Though often called seagulls some gulls live in the interior regions of the country. Adult gulls are often white or gray with black markings. The juveniles tend to be brown and gray and not as handsome as an adult. A young gull may take 1 to 4 years to achieve the distinctive marking of an adult.
They have very loud and harsh wailing or squawking calls. The gulls displayed on this page are all Ring-billed Gulls. Ring-billed Gulls are seen throughout most of North America. They are identified by their yellow bill with a black ring near the front of the bill. There is no red or yellow spot on their bill.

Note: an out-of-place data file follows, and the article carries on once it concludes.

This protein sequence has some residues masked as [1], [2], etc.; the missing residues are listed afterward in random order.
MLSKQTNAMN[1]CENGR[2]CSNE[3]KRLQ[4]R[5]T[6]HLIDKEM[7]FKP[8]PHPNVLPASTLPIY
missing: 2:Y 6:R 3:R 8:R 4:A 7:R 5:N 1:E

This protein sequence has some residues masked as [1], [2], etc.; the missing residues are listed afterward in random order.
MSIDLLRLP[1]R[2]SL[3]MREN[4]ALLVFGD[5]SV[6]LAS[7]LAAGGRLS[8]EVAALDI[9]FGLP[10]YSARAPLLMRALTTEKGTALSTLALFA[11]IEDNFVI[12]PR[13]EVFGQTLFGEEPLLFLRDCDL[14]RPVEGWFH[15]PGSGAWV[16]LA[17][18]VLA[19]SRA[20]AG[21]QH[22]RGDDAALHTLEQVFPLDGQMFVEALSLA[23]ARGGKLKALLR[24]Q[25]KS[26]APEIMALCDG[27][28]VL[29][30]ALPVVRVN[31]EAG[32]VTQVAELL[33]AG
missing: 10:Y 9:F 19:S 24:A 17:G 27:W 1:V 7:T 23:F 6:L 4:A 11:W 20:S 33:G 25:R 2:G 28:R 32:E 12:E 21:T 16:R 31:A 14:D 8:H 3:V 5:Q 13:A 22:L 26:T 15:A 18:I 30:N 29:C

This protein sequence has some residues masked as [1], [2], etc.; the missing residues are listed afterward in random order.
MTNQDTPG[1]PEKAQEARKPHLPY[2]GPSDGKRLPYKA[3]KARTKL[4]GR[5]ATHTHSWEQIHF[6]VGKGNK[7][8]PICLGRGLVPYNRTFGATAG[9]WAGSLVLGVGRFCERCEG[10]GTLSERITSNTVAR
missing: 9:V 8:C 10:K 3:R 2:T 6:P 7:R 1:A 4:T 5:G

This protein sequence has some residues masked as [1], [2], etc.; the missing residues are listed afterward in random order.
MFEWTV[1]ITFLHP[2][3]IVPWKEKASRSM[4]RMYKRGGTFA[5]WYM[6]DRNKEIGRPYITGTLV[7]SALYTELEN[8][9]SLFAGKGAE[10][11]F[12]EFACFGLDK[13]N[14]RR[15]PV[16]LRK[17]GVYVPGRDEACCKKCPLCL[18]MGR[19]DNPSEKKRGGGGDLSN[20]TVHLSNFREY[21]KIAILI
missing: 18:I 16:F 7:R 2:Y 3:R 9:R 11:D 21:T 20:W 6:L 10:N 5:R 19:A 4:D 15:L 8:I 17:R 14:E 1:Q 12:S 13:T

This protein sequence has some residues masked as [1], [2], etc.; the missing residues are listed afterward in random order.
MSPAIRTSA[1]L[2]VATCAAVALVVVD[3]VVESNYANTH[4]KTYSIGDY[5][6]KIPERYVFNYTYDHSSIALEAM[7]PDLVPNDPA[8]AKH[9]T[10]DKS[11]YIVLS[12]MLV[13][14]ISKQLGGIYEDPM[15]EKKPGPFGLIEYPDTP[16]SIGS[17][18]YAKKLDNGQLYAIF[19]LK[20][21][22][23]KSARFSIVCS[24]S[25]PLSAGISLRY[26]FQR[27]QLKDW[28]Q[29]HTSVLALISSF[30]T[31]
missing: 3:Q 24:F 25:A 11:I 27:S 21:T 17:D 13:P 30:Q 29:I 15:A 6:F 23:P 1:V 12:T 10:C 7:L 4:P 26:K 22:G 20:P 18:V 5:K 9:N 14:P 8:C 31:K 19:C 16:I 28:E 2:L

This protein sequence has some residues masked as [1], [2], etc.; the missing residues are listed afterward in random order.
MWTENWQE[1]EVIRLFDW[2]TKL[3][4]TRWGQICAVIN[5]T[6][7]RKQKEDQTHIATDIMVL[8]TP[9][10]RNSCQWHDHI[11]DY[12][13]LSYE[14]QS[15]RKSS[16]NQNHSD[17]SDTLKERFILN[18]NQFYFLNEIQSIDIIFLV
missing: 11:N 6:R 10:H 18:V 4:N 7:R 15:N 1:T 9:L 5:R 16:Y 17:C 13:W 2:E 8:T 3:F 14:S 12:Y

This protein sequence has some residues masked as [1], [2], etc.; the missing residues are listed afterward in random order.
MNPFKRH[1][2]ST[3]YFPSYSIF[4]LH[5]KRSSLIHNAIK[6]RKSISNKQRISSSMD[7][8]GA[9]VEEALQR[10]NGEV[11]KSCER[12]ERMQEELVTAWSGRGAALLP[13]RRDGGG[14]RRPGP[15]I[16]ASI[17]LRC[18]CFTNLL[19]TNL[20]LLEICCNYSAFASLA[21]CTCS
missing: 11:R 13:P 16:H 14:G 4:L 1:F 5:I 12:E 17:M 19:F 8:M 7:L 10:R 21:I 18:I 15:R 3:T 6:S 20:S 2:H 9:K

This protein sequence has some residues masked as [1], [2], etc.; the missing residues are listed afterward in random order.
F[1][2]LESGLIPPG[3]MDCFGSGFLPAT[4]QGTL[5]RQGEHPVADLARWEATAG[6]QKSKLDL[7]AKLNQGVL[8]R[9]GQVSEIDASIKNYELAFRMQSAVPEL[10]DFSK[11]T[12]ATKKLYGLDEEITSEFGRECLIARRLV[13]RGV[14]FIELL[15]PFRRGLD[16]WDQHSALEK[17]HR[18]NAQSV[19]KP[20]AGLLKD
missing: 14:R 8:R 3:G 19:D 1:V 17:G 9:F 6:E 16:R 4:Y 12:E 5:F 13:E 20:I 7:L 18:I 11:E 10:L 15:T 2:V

Gulls are carnivores, either eating live food or scavenge opportunistically.
Gulls are found in large groups.
Gulls weigh in from 3.8 oz to 4.2 oz. and are 11.5 to 30 inches tall depending on the species. I always fascinated in how light most birds are even though they look big.
I will never forget my first time I "really" saw a gull when I was in Rhode Island. It shocked me that the gull came above my knee.